the grand foundation of their doc

trines was that Jesus of Nazareth, And now in this view of the case, who was crucified at Jerusalem by let us make a serious pause, and com- the Jewish rulers, was the Son of

o it what we have just been God, and the Lord of all things. We saying of the character of the apo- appeal to men's consciences, whether stles of Jesus, so far as an indifferent this looks at all like the contrivances person could conjecture it from their of artful and designing men ?

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It was evidently charging upon the | and to receive a set of precepts, most princes of their country the most cri- directly calculated to controul and in inal and aggravated murder; in- restrain not only the enormities of deed, all things considered, the most men's actions, but the irregularities of enormous act of wickedness which their hearts. the sun had ever seen. They might therefore depend upon it, that these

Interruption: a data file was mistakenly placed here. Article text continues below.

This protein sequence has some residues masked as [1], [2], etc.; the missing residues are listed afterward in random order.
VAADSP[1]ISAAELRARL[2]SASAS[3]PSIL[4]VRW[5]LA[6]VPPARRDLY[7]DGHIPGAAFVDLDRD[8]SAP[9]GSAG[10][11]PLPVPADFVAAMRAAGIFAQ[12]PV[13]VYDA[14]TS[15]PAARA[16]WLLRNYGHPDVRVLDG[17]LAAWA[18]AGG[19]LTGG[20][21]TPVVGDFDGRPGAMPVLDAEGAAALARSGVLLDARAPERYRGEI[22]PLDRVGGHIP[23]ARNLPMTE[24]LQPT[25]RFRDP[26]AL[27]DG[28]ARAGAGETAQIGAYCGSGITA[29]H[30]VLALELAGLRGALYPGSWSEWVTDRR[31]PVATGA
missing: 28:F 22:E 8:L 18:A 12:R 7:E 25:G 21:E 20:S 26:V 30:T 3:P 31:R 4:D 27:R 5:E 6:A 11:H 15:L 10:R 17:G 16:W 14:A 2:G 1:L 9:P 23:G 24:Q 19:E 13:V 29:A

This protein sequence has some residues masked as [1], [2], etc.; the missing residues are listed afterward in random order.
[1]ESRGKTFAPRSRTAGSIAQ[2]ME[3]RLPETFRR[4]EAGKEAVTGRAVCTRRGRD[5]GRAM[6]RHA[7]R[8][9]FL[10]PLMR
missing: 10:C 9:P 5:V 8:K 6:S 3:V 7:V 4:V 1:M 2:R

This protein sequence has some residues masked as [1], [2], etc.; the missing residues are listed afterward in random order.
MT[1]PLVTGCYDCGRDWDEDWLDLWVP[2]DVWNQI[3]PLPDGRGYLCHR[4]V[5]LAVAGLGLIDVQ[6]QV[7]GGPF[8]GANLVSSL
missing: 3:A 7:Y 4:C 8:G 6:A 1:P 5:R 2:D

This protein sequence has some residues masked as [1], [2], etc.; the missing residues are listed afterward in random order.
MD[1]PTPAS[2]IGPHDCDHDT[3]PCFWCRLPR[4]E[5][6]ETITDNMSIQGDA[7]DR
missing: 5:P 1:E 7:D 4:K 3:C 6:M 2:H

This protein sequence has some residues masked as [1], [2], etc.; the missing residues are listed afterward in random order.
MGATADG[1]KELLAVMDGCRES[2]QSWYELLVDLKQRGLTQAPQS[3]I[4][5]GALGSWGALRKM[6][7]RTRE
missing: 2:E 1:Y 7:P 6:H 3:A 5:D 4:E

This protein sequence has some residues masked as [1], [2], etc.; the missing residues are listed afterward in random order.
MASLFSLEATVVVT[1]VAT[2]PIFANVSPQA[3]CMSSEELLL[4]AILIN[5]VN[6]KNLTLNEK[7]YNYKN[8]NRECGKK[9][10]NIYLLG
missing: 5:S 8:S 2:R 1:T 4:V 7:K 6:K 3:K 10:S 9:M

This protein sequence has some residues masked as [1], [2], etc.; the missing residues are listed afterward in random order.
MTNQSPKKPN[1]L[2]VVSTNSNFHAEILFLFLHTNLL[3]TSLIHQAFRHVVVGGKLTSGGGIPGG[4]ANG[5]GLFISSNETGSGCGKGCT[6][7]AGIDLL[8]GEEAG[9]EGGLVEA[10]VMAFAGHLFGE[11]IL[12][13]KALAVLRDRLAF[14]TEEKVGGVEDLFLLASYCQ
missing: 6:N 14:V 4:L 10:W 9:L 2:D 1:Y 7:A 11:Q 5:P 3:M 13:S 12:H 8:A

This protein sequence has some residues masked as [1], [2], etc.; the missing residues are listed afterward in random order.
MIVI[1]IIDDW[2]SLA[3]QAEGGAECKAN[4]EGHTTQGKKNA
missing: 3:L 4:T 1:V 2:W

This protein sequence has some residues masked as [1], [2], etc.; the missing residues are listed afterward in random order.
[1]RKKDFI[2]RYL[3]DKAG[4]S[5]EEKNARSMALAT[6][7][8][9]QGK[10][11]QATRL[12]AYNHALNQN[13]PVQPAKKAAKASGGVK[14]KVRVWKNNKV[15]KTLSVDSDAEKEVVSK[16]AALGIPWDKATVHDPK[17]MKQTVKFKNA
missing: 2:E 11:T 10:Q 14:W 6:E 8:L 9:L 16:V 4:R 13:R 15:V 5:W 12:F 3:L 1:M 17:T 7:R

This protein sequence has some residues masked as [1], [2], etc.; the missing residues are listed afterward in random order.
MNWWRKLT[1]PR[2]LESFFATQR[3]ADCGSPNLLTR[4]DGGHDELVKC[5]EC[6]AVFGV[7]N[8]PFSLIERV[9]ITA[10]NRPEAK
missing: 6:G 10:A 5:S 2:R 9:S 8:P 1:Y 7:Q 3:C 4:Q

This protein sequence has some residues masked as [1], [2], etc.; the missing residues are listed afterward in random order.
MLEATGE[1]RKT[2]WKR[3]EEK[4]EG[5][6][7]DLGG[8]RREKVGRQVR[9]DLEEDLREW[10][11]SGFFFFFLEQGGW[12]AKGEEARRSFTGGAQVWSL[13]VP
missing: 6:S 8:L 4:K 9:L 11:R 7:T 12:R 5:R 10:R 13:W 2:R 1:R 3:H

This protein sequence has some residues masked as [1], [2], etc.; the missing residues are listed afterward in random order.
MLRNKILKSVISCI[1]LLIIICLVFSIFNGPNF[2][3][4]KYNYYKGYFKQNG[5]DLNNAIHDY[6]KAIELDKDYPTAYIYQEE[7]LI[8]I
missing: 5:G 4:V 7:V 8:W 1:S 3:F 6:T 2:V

A most difficult undertaking! And rulers would immediately employ all to engage them to this, they had no their art and power to confute the tes other arguments to bring but such as timony, and to destroy their persons. were taken from the views, of an eterAccordingly, one of them was pre- | nal state of happiness or misery, of sently stoned, another quickly be- which they asserted their crucified headed ; and most of the rest scatter- Jesus to be supreme disposer, who ed abroad into strange cities (as we should another day dispense his bleslearn from the Acts of the Apostles) sings or his vengeance, as the Gospel where they were sure to be received | had been embraced or rejected. with great prejudices, raised against